Government officials and business leaders are using last week's report from the Federal Maritime Commission on U.S.-bound sea freight moving through Canadian and Mexican ports to support calls for reform of the Harbor Maintenance Tax and increased investment in U.S. ports.
Sen. Patty Murray, D-Wash., said the report shows "as much as 26.7 percent of container volume in 2010 for the West Coast ports of Seattle, Tacoma, Portland and Oakland was 'at risk' of diverting to a Canadian port. The estimate was determined by assessing the vulnerability of U.S. bound containers to further incursions by Canada’s west coast ports by comparing data on containers bound for the Midwest.
“This report makes it clear that we can’t afford to stop investing in our West Coast ports to make sure we maintain our competitive edge in the 21st century and beyond,” Murray said. “An efficient freight policy is essential to attracting and retaining business from around the world, and this report underscores that we simply can’t afford to fall behind."
Meanwhile the Seattle Metropolitan Chamber of Commerce President and Chief Executive Officer Maud Daudon, a former chief financial officer of the Port of Seattle, said the report "proves what the Puget Sound region has known for a long time – that the Harbor Maintenance Tax is creating an unbalanced playing field for ports in Canada and Mexico, and diverting business away from the ports of Seattle, Tacoma and Everett. The Puget Sound ports provide a competitive gateway for trade from Asia, and we need to ensure that national policy doesn’t unfairly hinder our region’s international competitiveness.”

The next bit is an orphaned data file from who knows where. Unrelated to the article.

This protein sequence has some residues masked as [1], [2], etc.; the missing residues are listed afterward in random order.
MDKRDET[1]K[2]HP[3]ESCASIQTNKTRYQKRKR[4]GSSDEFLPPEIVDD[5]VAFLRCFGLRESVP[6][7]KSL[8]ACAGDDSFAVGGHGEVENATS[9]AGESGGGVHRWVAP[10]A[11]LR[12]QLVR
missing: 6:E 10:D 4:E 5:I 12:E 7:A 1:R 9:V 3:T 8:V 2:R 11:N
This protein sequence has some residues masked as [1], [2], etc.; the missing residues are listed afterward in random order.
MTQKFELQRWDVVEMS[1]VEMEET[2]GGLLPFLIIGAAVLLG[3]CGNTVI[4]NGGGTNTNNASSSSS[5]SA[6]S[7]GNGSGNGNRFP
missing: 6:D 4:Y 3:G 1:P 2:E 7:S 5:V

“These findings provide momentum for our delegation to find a legislative solution that addresses this diversion, and we need to continue to work together to support them in their efforts," said Eric Schinfeld, president of the Washington Council on International Trade.
Maryse Durette, a spokesperson for Transport Canada, also noted the FMC’s report does not recommend any sort of levy on cargo moving to and from Canadian ports to the United States, and said "any call for a new levy at the border would be a barrier to trade, growth and ultimately jobs.
"The Canada-U.S. bilateral trading relationship is the largest and most important in the world, with well over one million dollars in trade crossing the shared border each minute. Goods must move as quickly, efficiently and cost-effectively as possible, which can only happen if businesses are free to choose the most efficient trade routes.
"The government of Canada is confident that U.S. decision-makers will continue to recognize that open trade increases North American competitiveness, which in turn benefits workers and consumers on both sides of the border," Durette said. - Chris Dupin